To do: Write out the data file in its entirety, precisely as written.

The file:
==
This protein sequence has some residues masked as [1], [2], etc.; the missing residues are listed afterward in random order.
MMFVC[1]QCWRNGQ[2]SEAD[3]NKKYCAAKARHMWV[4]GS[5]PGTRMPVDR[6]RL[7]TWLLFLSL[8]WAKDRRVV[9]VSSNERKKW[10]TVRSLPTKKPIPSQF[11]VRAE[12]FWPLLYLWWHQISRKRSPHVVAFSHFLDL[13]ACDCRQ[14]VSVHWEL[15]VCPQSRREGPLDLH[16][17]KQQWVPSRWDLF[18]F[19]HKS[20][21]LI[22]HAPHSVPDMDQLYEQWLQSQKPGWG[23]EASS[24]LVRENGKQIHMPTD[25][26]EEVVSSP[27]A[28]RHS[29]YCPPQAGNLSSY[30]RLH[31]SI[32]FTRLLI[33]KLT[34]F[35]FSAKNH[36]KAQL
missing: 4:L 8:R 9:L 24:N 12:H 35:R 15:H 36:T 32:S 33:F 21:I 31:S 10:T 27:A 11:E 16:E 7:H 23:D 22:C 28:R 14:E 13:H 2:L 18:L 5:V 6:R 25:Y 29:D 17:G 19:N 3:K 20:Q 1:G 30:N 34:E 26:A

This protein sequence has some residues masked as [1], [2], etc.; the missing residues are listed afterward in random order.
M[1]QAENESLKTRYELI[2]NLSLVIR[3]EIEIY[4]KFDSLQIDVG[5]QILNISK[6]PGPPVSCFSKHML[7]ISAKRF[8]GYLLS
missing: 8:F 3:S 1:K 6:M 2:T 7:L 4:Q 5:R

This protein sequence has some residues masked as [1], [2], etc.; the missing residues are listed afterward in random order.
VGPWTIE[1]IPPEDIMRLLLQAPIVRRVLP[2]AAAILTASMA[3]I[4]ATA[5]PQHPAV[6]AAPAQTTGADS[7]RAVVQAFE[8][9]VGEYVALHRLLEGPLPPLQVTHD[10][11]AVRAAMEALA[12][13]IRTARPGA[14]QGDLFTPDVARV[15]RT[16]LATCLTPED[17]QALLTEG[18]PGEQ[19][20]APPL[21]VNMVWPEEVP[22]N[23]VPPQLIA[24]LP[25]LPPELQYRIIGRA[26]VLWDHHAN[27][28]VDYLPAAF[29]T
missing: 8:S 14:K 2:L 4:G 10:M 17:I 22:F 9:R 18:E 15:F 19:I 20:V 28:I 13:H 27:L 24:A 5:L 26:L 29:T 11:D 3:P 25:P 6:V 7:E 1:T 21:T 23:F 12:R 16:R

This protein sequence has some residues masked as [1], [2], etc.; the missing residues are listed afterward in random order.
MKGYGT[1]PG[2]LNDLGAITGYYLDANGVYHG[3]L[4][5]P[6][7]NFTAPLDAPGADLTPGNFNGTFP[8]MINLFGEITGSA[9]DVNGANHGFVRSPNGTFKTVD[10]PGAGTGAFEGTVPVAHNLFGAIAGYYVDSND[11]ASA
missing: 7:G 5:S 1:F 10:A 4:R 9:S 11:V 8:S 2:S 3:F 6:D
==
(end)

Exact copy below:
This protein sequence has some residues masked as [1], [2], etc.; the missing residues are listed afterward in random order.
MMFVC[1]QCWRNGQ[2]SEAD[3]NKKYCAAKARHMWV[4]GS[5]PGTRMPVDR[6]RL[7]TWLLFLSL[8]WAKDRRVV[9]VSSNERKKW[10]TVRSLPTKKPIPSQF[11]VRAE[12]FWPLLYLWWHQISRKRSPHVVAFSHFLDL[13]ACDCRQ[14]VSVHWEL[15]VCPQSRREGPLDLH[16][17]KQQWVPSRWDLF[18]F[19]HKS[20][21]LI[22]HAPHSVPDMDQLYEQWLQSQKPGWG[23]EASS[24]LVRENGKQIHMPTD[25][26]EEVVSSP[27]A[28]RHS[29]YCPPQAGNLSSY[30]RLH[31]SI[32]FTRLLI[33]KLT[34]F[35]FSAKNH[36]KAQL
missing: 4:L 8:R 9:L 24:N 12:H 35:R 15:H 36:T 32:S 33:F 21:I 31:S 10:T 27:A 11:E 16:E 7:H 23:D 22:C 28:R 14:E 13:H 2:L 18:L 5:V 6:R 25:Y 29:D 17:G 19:N 3:K 20:Q 1:G 30:N 34:E 26:A

This protein sequence has some residues masked as [1], [2], etc.; the missing residues are listed afterward in random order.
M[1]QAENESLKTRYELI[2]NLSLVIR[3]EIEIY[4]KFDSLQIDVG[5]QILNISK[6]PGPPVSCFSKHML[7]ISAKRF[8]GYLLS
missing: 8:F 3:S 1:K 6:M 2:T 7:L 4:Q 5:R

This protein sequence has some residues masked as [1], [2], etc.; the missing residues are listed afterward in random order.
VGPWTIE[1]IPPEDIMRLLLQAPIVRRVLP[2]AAAILTASMA[3]I[4]ATA[5]PQHPAV[6]AAPAQTTGADS[7]RAVVQAFE[8][9]VGEYVALHRLLEGPLPPLQVTHD[10][11]AVRAAMEALA[12][13]IRTARPGA[14]QGDLFTPDVARV[15]RT[16]LATCLTPED[17]QALLTEG[18]PGEQ[19][20]APPL[21]VNMVWPEEVP[22]N[23]VPPQLIA[24]LP[25]LPPELQYRIIGRA[26]VLWDHHAN[27][28]VDYLPAAF[29]T
missing: 8:S 14:K 2:L 4:G 10:M 17:I 22:F 9:R 18:E 15:F 19:I 20:V 28:I 13:H 27:L 24:A 5:L 26:L 29:T 11:D 3:P 25:P 6:V 7:E 1:T 21:T 23:F 12:R 16:R

This protein sequence has some residues masked as [1], [2], etc.; the missing residues are listed afterward in random order.
MKGYGT[1]PG[2]LNDLGAITGYYLDANGVYHG[3]L[4][5]P[6][7]NFTAPLDAPGADLTPGNFNGTFP[8]MINLFGEITGSA[9]DVNGANHGFVRSPNGTFKTVD[10]PGAGTGAFEGTVPVAHNLFGAIAGYYVDSND[11]ASA
missing: 7:G 5:S 1:F 10:A 4:R 9:S 11:V 8:S 2:S 3:F 6:D